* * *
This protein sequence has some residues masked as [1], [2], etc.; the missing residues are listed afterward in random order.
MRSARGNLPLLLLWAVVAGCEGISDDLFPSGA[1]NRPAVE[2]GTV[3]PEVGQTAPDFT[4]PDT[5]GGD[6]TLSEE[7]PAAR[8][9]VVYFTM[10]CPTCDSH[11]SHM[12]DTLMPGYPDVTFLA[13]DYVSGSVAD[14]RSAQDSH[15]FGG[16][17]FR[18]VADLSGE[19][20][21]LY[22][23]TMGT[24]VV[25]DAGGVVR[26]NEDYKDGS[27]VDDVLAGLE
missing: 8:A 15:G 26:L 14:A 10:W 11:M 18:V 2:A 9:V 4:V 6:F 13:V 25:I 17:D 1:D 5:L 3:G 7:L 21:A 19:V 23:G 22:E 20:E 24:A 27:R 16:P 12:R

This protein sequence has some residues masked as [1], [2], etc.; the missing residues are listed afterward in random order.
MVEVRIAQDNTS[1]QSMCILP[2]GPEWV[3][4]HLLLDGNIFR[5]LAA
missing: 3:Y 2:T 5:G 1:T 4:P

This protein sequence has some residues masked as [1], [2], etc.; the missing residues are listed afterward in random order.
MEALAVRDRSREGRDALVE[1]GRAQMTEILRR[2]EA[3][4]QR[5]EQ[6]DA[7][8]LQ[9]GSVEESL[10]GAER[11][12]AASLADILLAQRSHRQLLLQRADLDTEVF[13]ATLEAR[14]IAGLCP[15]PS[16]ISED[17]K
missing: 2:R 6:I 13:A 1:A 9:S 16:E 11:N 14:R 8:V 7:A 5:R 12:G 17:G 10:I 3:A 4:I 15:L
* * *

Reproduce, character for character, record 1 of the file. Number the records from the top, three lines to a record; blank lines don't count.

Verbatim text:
This protein sequence has some residues masked as [1], [2], etc.; the missing residues are listed afterward in random order.
MRSARGNLPLLLLWAVVAGCEGISDDLFPSGA[1]NRPAVE[2]GTV[3]PEVGQTAPDFT[4]PDT[5]GGD[6]TLSEE[7]PAAR[8][9]VVYFTM[10]CPTCDSH[11]SHM[12]DTLMPGYPDVTFLA[13]DYVSGSVAD[14]RSAQDSH[15]FGG[16][17]FR[18]VADLSGE[19][20][21]LY[22][23]TMGT[24]VV[25]DAGGVVR[26]NEDYKDGS[27]VDDVLAGLE
missing: 8:A 15:G 26:L 14:A 10:W 11:M 18:V 2:A 9:V 4:V 6:F 13:V 25:I 17:D 1:D 5:L 3:G 7:L 21:A 19:V 23:G 22:E 20:E 24:A 27:R 16:P 12:R